Explorers of the American West: Mapping the World through Primary Documents. By Jay H. Buckley and Jeffrey D. Nokes. Mapping the World through Primary Documents. Santa Barbara, CA: ABC-CLIO, 2016. 321 pages. Acid free $100 (ISBN 978-1-61069-731-6). E-book available (978-1-61069-732-3), call for pricing.

Buckley and Nokes have brought together a thoughtful selection of primary sources from the early explorers of the American West, organized around famous expeditions of explorers such as Lewis and Clark, Stephen Long, and John Wesley Powell. Each chapter includes a biography of the explorer featured in the chapter, and approximately ten selected excerpts of primary sources that usually run a page or two in length. Each excerpt has an introductory paragraph that provides historical context for the excerpt, and a few paragraphs of analysis that go beyond summarization and point toward the historical significance of the primary texts.

The work includes one female source in Susan Shelby Magoffin and one African American source that is also sensitive to American Indian perspectives in James P. Beckwourth. This is an appreciable attempt at an element of diversity in a historical arena that includes mostly white men: expedition leaders of the eighteenth and nineteenth centuries.

The work includes a useful, selected chronology of the exploration of the West that runs from the foundation of the Hudson’s Bay Company in 1670 to the death of John Wesley Powell in 1902. It also includes a thorough index of entries that are mostly historical people, American Indian tribes, geographic formations and locations, historical professions, events such as battles, wild and domestic animals and plants, and a few other entries.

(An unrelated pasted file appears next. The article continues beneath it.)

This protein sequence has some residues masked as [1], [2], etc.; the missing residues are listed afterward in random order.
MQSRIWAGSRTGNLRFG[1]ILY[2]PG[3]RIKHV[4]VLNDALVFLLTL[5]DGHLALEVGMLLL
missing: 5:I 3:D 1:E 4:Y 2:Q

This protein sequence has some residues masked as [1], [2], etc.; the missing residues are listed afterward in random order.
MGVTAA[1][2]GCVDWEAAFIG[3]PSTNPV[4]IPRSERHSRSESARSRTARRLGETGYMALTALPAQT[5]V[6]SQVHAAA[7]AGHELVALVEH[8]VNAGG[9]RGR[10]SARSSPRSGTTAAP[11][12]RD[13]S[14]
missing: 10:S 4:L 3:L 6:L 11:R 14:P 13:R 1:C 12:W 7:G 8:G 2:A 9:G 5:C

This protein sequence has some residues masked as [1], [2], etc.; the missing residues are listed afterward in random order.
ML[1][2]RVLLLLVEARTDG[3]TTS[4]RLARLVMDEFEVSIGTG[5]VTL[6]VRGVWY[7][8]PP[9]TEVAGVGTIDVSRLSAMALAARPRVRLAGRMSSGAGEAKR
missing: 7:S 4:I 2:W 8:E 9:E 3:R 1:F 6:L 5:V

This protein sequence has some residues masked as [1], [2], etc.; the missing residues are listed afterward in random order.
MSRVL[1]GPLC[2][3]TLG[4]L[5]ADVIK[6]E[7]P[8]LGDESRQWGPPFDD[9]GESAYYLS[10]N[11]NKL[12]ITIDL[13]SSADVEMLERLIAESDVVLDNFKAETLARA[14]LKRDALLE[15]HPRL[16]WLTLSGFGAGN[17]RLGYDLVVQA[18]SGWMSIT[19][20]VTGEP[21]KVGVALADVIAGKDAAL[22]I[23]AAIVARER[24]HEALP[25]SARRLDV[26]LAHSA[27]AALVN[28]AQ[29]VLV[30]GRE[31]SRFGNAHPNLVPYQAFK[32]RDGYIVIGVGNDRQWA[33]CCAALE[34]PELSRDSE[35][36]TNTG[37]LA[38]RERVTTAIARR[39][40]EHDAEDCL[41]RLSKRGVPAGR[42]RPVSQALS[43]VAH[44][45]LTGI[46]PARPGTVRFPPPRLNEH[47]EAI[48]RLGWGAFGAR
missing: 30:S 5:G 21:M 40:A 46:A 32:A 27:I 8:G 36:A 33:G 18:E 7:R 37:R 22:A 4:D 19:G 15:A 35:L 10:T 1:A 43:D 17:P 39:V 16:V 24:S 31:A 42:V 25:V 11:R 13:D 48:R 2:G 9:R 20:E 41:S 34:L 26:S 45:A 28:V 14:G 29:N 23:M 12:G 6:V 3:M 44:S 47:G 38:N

The real value of this work is as a teaching tool. The primary sources are selected to be interesting and readable. Taken together they paint a picture of a time when the very little was known about the interior of the continent to those back east. They serve to educate and to pique curiosity.

The analytical paragraphs conscientiously teach about the processes of responsible historical research, using the primary texts to illustrate these. In particular, they communicate the importance of context and provide examples of ways in which historians make use of primary texts. They do so in a way that is neither condescending nor detached.

One could easily imagine a ten-week course using this work as its text book, that introduces this interesting period in American history while also teaching about the responsible use of primary sources in historical research.

One could imagine reading this book cover-to-cover with great interest, studying this work as a text book, or browsing the work in a leisurely fashion. It is accessible to all these pursuits.

Compared to Sara Pendergast’s Westward Expansion: Primary Sources (UXL 2000), Buckley and Nokes’s work is geared toward a slightly more advanced reader, as Pendergast’s work is for an adolescent audience. Explorers of the American West is more appropriate for lower division undergraduate students or advanced secondary students.

This attractive and convenient hardcover volume would be appropriate for a reference collection, a browsing collection, or among textbooks.—Steven R. Edscorn, Executive Director of Libraries, Northeastern State University, Tahlequah, Oklahoma


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